Now that the COVID-19 Pandemic has ended our Linkworking project has returned to running face-to-face sessions on Croydon’s mental health inpatient wards at the Bethlem Royal Hospital and Croydon’s Community Mental Health Resource Centres, Jeannette Wallace House and Queens Resource Centre.
From June 5th 2023, the Linkworking Project has returned to running face-to-face sessions at the Bethlem Royal Hospital on the following wards:
Gresham 1 Each Wednesday from 10 am – 11.30 am
Fitzmary 1 each Wednesday from 1.30 pm – 3 pm
PICU (Croydon Psychiatric Intensive Care Unit) Each Wednesday from 10 am – 11.30 am
Gresham 2 Each Thursday from 10 am to 11.30 am
Tyson West 1 Each Thursday from 1.30 pm – 3 pm
The Linkworking Project has returned to running face-to-face sessions at
Jennette Wallace House Each Thursday from 10 am – 11.30 am
Queens Resource Centre Each Monday from 10 am – 11.30 am
Before COVID-19, in March 2020, we would reach around 2750 vulnerable service users each year to discuss their care and treatment. We achieve this through 20 to 25 Linkworkers volunteering at any one time. Their volunteer role is to connect with people with severe mental illness. We train them to ‘Listen’, ‘Support’ and ‘Signpost’ their peers to aid their recovery, improve their well-being and reduce their isolation. Peer navigators provide a new tool for health services in that we aid recovery (whilst costing far less than statutory interventions).
Looking forward, after COVID-19, we will be ramping up our activities in all of Croydon’s inpatient and community services. We will achieve this through our Linkworkers and we will also start recruiting new Linkworkers
Our peer navigators (like the service users they meet) have recently or are currently using the same mental health services provided by South London and Maudsley NHS Trust (SLaM). Most volunteers join after encountering this project themselves. People are given back their dignity – we give them time to talk about the confusion of thoughts and voices in their heads; anxieties and worries that will not leave them and delusions of paranoia. Linkworkers are not judgemental – they experience these same symptoms too.
What are the problems or issues that this project addresses?
Linkworkers meet with people with a severe mental illness; the most vulnerable people in our communities. Most are sectioned on locked psychiatric wards, isolated away from friends and family. Psychiatric wards can feel clinical and cold environments and are noisy, lonely, scary places, filled with tension. Many service users pace up and down ward corridors like caged animals; often forced onto a regime of powerful medication, which sinks them into vegetated state.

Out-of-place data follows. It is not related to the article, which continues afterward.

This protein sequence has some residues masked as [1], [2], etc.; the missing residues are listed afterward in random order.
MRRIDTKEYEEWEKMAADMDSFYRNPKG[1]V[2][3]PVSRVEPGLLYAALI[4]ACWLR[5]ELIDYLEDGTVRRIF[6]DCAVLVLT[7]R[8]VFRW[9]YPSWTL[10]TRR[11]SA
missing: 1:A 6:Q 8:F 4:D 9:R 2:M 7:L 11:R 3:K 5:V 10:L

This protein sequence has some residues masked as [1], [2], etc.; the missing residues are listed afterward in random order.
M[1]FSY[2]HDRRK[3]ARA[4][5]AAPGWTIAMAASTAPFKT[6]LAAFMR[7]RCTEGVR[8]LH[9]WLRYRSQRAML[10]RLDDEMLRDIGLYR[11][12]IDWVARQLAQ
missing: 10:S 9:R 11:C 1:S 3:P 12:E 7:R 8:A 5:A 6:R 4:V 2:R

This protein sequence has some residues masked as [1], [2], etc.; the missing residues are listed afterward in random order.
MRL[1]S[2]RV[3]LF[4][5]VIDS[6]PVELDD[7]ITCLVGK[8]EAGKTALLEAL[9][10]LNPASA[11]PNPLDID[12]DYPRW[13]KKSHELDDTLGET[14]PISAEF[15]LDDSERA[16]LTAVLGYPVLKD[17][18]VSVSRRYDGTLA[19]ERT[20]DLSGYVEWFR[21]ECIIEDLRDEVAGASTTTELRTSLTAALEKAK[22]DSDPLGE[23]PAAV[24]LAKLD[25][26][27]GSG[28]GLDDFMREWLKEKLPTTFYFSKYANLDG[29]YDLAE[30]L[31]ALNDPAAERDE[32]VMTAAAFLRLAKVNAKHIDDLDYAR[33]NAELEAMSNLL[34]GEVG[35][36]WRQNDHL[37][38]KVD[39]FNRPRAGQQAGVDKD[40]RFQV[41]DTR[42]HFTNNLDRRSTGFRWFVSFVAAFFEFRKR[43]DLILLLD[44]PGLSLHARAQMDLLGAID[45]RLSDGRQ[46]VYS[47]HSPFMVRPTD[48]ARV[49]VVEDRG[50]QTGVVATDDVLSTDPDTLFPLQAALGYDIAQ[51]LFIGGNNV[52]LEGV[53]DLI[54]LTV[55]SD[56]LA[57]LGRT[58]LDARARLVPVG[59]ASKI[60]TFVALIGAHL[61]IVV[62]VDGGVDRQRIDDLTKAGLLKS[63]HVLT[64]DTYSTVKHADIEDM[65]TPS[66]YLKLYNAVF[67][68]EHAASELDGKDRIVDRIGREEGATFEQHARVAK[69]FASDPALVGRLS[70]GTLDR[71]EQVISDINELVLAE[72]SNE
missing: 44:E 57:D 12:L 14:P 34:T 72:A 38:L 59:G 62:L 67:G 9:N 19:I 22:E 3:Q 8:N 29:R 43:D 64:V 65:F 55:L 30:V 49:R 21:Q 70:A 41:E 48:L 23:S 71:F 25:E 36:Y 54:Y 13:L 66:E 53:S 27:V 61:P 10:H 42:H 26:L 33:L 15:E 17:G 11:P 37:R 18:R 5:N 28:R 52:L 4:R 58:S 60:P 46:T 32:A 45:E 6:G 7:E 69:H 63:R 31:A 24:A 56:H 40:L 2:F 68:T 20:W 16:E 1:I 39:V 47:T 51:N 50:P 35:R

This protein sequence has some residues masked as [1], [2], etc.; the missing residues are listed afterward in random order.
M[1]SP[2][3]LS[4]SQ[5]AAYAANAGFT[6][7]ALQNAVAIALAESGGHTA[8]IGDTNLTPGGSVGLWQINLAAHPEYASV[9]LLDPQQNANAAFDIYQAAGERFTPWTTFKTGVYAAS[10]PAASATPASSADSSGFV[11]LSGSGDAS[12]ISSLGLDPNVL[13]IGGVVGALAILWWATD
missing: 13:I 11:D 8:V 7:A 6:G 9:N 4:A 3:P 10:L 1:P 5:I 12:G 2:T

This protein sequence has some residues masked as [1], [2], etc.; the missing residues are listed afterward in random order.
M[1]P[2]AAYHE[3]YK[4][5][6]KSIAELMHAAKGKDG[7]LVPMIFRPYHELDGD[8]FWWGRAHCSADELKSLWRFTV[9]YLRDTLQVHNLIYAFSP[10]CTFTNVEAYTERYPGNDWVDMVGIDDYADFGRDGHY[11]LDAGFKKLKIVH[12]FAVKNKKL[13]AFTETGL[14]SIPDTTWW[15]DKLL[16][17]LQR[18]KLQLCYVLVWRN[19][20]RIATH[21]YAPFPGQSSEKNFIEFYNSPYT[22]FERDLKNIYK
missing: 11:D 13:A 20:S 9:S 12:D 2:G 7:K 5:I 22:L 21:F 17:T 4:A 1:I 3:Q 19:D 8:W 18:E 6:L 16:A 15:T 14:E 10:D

Our Linkworkers break the monotony of ward life – for many on the ward, Linkworkers are the only visitors they get. Psychiatric wards are merely containment areas where doctors medicate people in severe crisis or psychosis. They are not effective at supporting vulnerable people to move towards recovery (they struggle due to underfunding of mental health services and staff shortages).
Linkworkers are able to connect with service users because of their own lived experiences. People with mental illness die 15 to 20 years earlier then people without an illness. People with a mental illness, particularly men, dis-engage with health services (GPs, hospital and even dentists). Most service users also struggle with finances due to additional issues and then use cigarettes, drugs and alcohol to self-medicate.
Two examples of how our Linkworkers have helped address key issues: Acting as a link between staff and users, peer navigators achieve great results:
Listen: “We are there to listen and not to judge. Having had our own mental health problems, we know how helpful it is to have someone to talk to in confidence and have their own lived experiences of services. As Linkworkers, we offer a safe space to talk about any issues without any fear of repercussions, so that service users can get the help to feel better.”
Support: “If any issues are raised or someone shares something that is worrying them, we are there to support them and try to help get the issues resolved. To do this, we can either support them to raise the issue themselves, or raise the issues on their behalf, anonymously or directly, depending on what is preferred.”
Signpost: “Sometimes what’s on someone’s mind might be something that we can’t help with directly but we can usually point them in the direction to get help. For example, someone might be worried about benefits or need support to find work. In these cases, we can usually let them know about other organisations that are available to help.”